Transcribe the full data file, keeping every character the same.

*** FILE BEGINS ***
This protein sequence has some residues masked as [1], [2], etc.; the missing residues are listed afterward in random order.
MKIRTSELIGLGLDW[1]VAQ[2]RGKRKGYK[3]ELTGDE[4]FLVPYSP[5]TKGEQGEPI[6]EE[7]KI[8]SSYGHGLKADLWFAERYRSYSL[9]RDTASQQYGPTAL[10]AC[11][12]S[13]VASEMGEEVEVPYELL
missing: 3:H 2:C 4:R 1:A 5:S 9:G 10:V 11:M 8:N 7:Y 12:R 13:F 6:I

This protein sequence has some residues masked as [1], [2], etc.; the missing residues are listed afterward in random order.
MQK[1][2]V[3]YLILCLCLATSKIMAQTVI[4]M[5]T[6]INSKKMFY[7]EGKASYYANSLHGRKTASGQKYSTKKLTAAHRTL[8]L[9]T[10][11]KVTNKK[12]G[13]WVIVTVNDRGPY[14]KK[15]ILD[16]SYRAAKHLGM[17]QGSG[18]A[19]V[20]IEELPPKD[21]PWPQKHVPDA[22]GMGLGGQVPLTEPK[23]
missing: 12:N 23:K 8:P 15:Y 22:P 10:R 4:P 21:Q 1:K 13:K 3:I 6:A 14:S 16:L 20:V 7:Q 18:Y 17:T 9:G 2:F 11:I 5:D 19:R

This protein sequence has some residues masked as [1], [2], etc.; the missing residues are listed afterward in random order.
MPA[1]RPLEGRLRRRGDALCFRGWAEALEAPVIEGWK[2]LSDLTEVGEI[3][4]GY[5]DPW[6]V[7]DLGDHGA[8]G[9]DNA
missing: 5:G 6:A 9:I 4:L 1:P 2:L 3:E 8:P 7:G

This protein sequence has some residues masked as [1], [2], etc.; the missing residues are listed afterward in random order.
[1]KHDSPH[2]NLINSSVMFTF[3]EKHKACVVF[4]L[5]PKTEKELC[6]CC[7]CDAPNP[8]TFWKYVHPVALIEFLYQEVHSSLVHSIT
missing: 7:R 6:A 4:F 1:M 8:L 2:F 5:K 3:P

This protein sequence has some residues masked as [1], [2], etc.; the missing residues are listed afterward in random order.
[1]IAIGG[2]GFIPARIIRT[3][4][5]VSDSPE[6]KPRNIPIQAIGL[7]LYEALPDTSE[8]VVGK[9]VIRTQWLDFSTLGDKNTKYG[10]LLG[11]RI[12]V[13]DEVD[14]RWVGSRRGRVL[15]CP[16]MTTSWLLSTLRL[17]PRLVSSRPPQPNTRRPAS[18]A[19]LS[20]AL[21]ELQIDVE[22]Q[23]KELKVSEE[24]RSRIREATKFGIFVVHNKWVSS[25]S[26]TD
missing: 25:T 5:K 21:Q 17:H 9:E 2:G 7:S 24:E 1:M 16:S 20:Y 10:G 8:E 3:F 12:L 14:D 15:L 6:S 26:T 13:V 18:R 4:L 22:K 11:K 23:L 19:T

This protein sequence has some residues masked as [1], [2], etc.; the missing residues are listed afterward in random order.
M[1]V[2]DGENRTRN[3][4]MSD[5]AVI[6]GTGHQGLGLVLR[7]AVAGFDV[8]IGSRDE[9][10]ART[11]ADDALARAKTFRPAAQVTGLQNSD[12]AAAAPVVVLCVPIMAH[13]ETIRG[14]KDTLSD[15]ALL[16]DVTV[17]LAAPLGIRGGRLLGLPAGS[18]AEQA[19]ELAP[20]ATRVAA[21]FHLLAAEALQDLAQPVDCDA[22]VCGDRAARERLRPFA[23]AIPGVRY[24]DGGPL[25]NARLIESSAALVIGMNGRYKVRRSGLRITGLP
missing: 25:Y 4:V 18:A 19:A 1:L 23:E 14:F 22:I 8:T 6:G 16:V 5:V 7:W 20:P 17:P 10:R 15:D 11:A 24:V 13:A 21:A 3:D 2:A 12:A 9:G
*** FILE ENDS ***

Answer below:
This protein sequence has some residues masked as [1], [2], etc.; the missing residues are listed afterward in random order.
MKIRTSELIGLGLDW[1]VAQ[2]RGKRKGYK[3]ELTGDE[4]FLVPYSP[5]TKGEQGEPI[6]EE[7]KI[8]SSYGHGLKADLWFAERYRSYSL[9]RDTASQQYGPTAL[10]AC[11][12]S[13]VASEMGEEVEVPYELL
missing: 3:H 2:C 4:R 1:A 5:S 9:G 10:V 11:M 8:N 7:Y 12:R 13:F 6:I

This protein sequence has some residues masked as [1], [2], etc.; the missing residues are listed afterward in random order.
MQK[1][2]V[3]YLILCLCLATSKIMAQTVI[4]M[5]T[6]INSKKMFY[7]EGKASYYANSLHGRKTASGQKYSTKKLTAAHRTL[8]L[9]T[10][11]KVTNKK[12]G[13]WVIVTVNDRGPY[14]KK[15]ILD[16]SYRAAKHLGM[17]QGSG[18]A[19]V[20]IEELPPKD[21]PWPQKHVPDA[22]GMGLGGQVPLTEPK[23]
missing: 12:N 23:K 8:P 15:Y 22:P 10:R 4:P 21:Q 1:K 13:K 3:I 6:A 14:S 16:L 20:V 7:Q 18:Y 17:T 9:G 2:F 11:I 5:D 19:R

This protein sequence has some residues masked as [1], [2], etc.; the missing residues are listed afterward in random order.
MPA[1]RPLEGRLRRRGDALCFRGWAEALEAPVIEGWK[2]LSDLTEVGEI[3][4]GY[5]DPW[6]V[7]DLGDHGA[8]G[9]DNA
missing: 5:G 6:A 9:I 4:L 1:P 2:L 3:E 8:P 7:G

This protein sequence has some residues masked as [1], [2], etc.; the missing residues are listed afterward in random order.
[1]KHDSPH[2]NLINSSVMFTF[3]EKHKACVVF[4]L[5]PKTEKELC[6]CC[7]CDAPNP[8]TFWKYVHPVALIEFLYQEVHSSLVHSIT
missing: 7:R 6:A 4:F 1:M 8:L 2:F 5:K 3:P

This protein sequence has some residues masked as [1], [2], etc.; the missing residues are listed afterward in random order.
[1]IAIGG[2]GFIPARIIRT[3][4][5]VSDSPE[6]KPRNIPIQAIGL[7]LYEALPDTSE[8]VVGK[9]VIRTQWLDFSTLGDKNTKYG[10]LLG[11]RI[12]V[13]DEVD[14]RWVGSRRGRVL[15]CP[16]MTTSWLLSTLRL[17]PRLVSSRPPQPNTRRPAS[18]A[19]LS[20]AL[21]ELQIDVE[22]Q[23]KELKVSEE[24]RSRIREATKFGIFVVHNKWVSS[25]S[26]TD
missing: 25:T 5:K 21:Q 17:H 9:E 2:G 7:S 24:E 1:M 16:S 20:Y 10:G 8:E 3:F 12:L 14:D 15:L 6:S 26:T 13:V 18:R 4:L 22:K 11:K 23:L 19:T

This protein sequence has some residues masked as [1], [2], etc.; the missing residues are listed afterward in random order.
M[1]V[2]DGENRTRN[3][4]MSD[5]AVI[6]GTGHQGLGLVLR[7]AVAGFDV[8]IGSRDE[9][10]ART[11]ADDALARAKTFRPAAQVTGLQNSD[12]AAAAPVVVLCVPIMAH[13]ETIRG[14]KDTLSD[15]ALL[16]DVTV[17]LAAPLGIRGGRLLGLPAGS[18]AEQA[19]ELAP[20]ATRVAA[21]FHLLAAEALQDLAQPVDCDA[22]VCGDRAARERLRPFA[23]AIPGVRY[24]DGGPL[25]NARLIESSAALVIGMNGRYKVRRSGLRITGLP
missing: 25:Y 4:V 18:A 19:A 1:L 23:E 14:F 22:I 8:T 6:G 16:V 5:V 7:W 20:P 17:P 10:R 15:D 11:A 24:V 13:A 21:A 3:D 2:A 12:A 9:G